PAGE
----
‘I am terrified as a Republican’: GOP strategist explains ‘very big problem’ after Ohio special election
Republican strategist and commentator Evan Siegfried on MSNBC.

Tuesday's closer-than-expected results in the final special election for Congress before the critical 2018 midterm elections "terrified" a Republican strategist.

Conservative strategist Evan Siegfried joined MSNBC's Stephanie Ruhle on Tuesday to analyze what has been learned even before the race is called.

"In the battleground state of Ohio -- in a race that was not supposed to be close -- Republican Troy Balderson narrowly led Democrat Danny O'Connor in the special election for the 12th congressional district seat," Ruhle noted.

"A district solidly red for more than 30 years," she added. "The numbers are so close the race could be headed for a recount."

Ruhle noted how President Donald Trump had declared victory, even though the race is too close to call due to uncounted absentee ballots and yet-to-be-adjudicated provisional ballots.

"I think Republicans are really trying to shine something that isn't good," Siegfried explained.

"This is a district that President Trump won by 11 points. No Democrat has been elected to this House seat since 1980," he noted. "We are having a very big problem."

"If a Democrat can bring it to 1754 votes -- in terms of margin of difference between the two candidates -- in this district, I am terrified as a Republican because it confirms everything we've been seeing on the ground --the erosion of married suburban white women who were voting for GOP candidates in 2010, 2012, 2014 and giving the majority in both houses, they are abandoning the party, they don't want to be associated with."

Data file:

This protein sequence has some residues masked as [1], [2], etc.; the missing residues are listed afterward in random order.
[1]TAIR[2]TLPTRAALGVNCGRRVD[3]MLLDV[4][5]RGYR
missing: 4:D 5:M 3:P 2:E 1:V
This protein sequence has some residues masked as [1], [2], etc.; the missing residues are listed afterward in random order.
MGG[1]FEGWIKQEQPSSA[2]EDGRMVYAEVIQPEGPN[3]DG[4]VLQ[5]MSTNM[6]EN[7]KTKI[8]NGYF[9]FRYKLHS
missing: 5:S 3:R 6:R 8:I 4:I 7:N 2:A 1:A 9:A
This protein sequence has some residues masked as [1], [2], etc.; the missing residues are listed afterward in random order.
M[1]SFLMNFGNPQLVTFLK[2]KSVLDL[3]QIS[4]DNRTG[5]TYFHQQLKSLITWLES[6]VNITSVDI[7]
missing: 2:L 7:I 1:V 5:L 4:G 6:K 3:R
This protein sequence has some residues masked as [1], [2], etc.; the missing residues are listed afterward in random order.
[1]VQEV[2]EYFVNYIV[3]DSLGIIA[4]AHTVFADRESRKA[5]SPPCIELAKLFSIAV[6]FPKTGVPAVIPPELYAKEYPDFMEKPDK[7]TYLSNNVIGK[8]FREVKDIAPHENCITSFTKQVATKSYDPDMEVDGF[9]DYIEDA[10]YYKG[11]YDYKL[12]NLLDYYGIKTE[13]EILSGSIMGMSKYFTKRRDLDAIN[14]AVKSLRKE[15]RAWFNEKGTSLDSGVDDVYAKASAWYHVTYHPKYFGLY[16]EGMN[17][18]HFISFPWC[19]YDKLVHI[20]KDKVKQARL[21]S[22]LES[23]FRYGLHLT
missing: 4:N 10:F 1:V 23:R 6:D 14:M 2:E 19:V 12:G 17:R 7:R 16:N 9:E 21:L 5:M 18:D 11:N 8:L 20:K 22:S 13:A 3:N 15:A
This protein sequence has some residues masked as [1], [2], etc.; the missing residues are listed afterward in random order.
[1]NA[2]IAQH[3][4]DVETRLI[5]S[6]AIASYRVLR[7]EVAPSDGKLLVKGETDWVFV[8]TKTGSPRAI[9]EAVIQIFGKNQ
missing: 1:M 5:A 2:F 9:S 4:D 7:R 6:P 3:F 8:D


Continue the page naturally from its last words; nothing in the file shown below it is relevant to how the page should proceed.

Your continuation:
Siegfried, the author of the 2016 book, GOP GPS: How to Find the Millennials and Urban Voters the Republican Party Needs to Survive, also offered a prediction on the midterms going forward.

"I think that going back to the Ohio race, and the midterms overall, I think the biggest story here and what will be the biggest issue baring some unforeseen event, is going to be health care," he predicted. "Danny O'Connor ran, as his top priority, making it more accessible and affordable."

On Tuesday, Siegfried expanded on the points in an op-ed column for NBC News.

"What is currently a murmur of discontent within the electorate will become a a roar before we know it: Roughly two weeks before Election Day, the 2019 premiums for Obamacare plans will be released to the public," he noted.

"All indicators show that, following the pattern of the last few years, consumers can expect to see double-digit rate increases in most states," he warned. "But it could be even worse because the previous premium hikes came before Trump and Republicans did away with health care subsidies that helped low income Americans (in October 2017), as well as eliminated the individual mandate (in the tax reform bill passed in December 2017), which are both expected to push Obamacare premiums even higher."

"This will cause voters' anger to reach new heights," he predicted. "Democrats may have passed Obamacare and been blamed for its myriad problems through 2017 but, with the Republican failure to change it for anything but the worse since grabbing the reins of both the White House and Congress, Democratic candidates seeking to repeal and replace Republicans are likely to benefit."